After five long years Vomit Fist just released Omnicide and it seriously challenges the basis for genre tagging in the sense that they’ve taken the blackened grindcore from their debut, Forgive But Avenge, and molded it into a forward thinking art form. It’s wild, reckless abandon one second and jazzy exploration the next but even that explanation is selling its many successes short. Then there’s the fantastic lyrical narrative here that continues the story from the debut and the words themselves which are, again, their own art form. To put it another way, there’s so much to unpack with this album that a few sincere listens just won’t cut it, it deserves some serious time and attention to truly capture everything the band has to offer. So, head below for the details. Continue reading →
Receiving the Evcharist is our weekly feature where we pair choice albums with our favorite libations. Drink from the cup of heresy. This week’s offering: Cloud Rat’s Pollinator and Golden State Cider Company’s Hamaica Cider. Continue reading →
In Dante’s Inferno, the second circle begins the proper punishment of Hell, a place where “no thing gleams.” It is reserved for those overcome with Lust, where carnal appetites hold sway over reason. In Nine Circles, it’s where we do shorter reviews of new (ish) albums that share a common theme.
In today’s edition of Second Circle we take a look at the latest releases from grind legends, who happen to share a magnificent collaborative past (Gridlink, Hayaino Daisuki) and have now reached stunning creative apexes with their respective new albums. Whether it is pure serendipity or part of a divine plan that these albums are released on the same day only adds to their allure. So let’s dive head first into the unhinged brilliance of Takafumi Matsubara and No One Knows What The Dead Think. Continue reading →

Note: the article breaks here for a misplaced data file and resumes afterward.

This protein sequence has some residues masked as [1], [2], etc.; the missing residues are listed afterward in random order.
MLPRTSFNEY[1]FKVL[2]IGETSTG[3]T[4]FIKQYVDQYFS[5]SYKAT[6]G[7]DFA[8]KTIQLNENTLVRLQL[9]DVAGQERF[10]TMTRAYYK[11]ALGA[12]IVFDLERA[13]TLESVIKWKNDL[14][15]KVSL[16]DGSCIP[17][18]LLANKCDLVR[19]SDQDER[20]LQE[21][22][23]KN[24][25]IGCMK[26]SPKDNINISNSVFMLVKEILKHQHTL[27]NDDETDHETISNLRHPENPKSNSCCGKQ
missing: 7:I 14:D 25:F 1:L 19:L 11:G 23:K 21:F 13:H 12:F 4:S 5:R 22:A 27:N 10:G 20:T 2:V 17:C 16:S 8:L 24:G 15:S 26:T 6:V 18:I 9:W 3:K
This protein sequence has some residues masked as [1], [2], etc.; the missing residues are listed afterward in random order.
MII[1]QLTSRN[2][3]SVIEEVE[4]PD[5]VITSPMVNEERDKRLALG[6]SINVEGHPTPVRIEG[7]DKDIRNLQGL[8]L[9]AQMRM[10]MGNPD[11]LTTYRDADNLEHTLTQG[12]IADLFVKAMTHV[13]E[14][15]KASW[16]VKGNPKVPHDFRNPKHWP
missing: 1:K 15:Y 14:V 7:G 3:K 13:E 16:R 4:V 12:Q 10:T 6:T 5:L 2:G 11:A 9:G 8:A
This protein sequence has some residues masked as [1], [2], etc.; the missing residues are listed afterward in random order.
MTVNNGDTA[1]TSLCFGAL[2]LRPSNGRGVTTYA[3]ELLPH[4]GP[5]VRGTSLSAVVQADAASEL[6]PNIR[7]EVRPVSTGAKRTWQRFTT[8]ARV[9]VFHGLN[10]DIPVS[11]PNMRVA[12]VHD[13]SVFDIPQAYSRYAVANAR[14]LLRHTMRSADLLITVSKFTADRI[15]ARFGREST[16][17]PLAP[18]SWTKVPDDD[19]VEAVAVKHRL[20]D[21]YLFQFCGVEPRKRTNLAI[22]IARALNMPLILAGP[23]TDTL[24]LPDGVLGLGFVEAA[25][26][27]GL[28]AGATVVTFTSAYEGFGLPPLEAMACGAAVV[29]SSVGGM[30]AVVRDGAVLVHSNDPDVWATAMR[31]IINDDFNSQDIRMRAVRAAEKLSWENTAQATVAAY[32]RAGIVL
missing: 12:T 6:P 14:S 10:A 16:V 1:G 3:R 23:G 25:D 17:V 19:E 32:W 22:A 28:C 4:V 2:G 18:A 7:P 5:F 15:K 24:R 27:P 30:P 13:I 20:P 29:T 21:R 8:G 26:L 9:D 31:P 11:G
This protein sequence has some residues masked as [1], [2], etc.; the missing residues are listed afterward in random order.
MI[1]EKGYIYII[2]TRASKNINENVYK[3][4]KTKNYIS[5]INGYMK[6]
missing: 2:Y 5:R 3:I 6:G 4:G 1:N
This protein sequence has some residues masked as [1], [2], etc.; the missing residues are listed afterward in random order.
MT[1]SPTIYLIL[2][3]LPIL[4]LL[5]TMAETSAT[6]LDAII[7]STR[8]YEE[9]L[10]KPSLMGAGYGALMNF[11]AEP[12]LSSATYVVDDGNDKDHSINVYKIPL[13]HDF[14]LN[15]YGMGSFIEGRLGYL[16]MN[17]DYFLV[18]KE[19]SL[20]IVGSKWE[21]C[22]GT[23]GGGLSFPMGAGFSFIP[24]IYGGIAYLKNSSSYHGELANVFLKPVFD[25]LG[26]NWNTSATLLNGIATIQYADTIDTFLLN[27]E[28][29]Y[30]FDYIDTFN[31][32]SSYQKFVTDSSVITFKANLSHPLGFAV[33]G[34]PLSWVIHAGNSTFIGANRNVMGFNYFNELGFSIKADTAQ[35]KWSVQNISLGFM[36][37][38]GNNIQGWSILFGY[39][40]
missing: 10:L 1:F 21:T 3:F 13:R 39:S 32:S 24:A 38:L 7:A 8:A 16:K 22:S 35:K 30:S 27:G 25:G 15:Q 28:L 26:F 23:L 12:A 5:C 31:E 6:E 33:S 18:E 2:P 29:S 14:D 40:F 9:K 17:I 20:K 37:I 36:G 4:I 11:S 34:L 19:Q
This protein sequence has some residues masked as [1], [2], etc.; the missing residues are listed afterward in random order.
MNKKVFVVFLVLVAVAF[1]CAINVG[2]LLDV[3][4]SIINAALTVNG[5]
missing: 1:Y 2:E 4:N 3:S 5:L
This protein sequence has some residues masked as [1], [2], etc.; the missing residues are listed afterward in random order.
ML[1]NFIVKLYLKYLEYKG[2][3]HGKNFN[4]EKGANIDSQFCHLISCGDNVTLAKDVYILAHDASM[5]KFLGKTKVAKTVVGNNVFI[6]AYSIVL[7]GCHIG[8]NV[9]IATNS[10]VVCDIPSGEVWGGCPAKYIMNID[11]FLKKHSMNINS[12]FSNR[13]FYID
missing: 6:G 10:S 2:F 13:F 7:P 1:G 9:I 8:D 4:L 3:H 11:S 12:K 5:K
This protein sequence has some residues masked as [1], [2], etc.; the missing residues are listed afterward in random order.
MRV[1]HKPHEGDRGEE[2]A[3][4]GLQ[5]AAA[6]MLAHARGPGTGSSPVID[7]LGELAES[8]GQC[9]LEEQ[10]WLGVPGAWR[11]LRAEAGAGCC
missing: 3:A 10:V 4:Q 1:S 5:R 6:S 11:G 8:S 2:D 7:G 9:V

Receiving the Evcharist is our weekly feature where we pair choice albums with our favorite libations. Drink from the cup of heresy. This week’s offering: Full of Hell’s Weeping Choir and Oskar Blues Brewing Company’s Guns ‘N’ Rosé. Continue reading →
One thing that can never be said about the UK’s Mastiff is that they’re not heavy or not heavy enough. And somehow, on their second full length — and first for APF Records — Plague, the band is at their absolute heaviest, musically and lyrically. Their concoction of hardcore, grind, and sludge seethes with aggressive and downtrodden misanthropy complete with enough frustration and hatred for the status quo to last ten lifetimes. If it sounds dark and menacing that’s because it is and was built that way. Experiencing Plague is the closest thing to actually living through one and coming out the back side scarred and bruised for life – such is the power of Mastiff. We recently asked guitarist James Andrew Lee our set of Profile questions and he was an absolute champ with his answers that shine a light on him, the band and its background. Head below to see what he had to say and DO NOT miss out on Plague — we’ve included some handy links specifically for that purpose.Continue reading →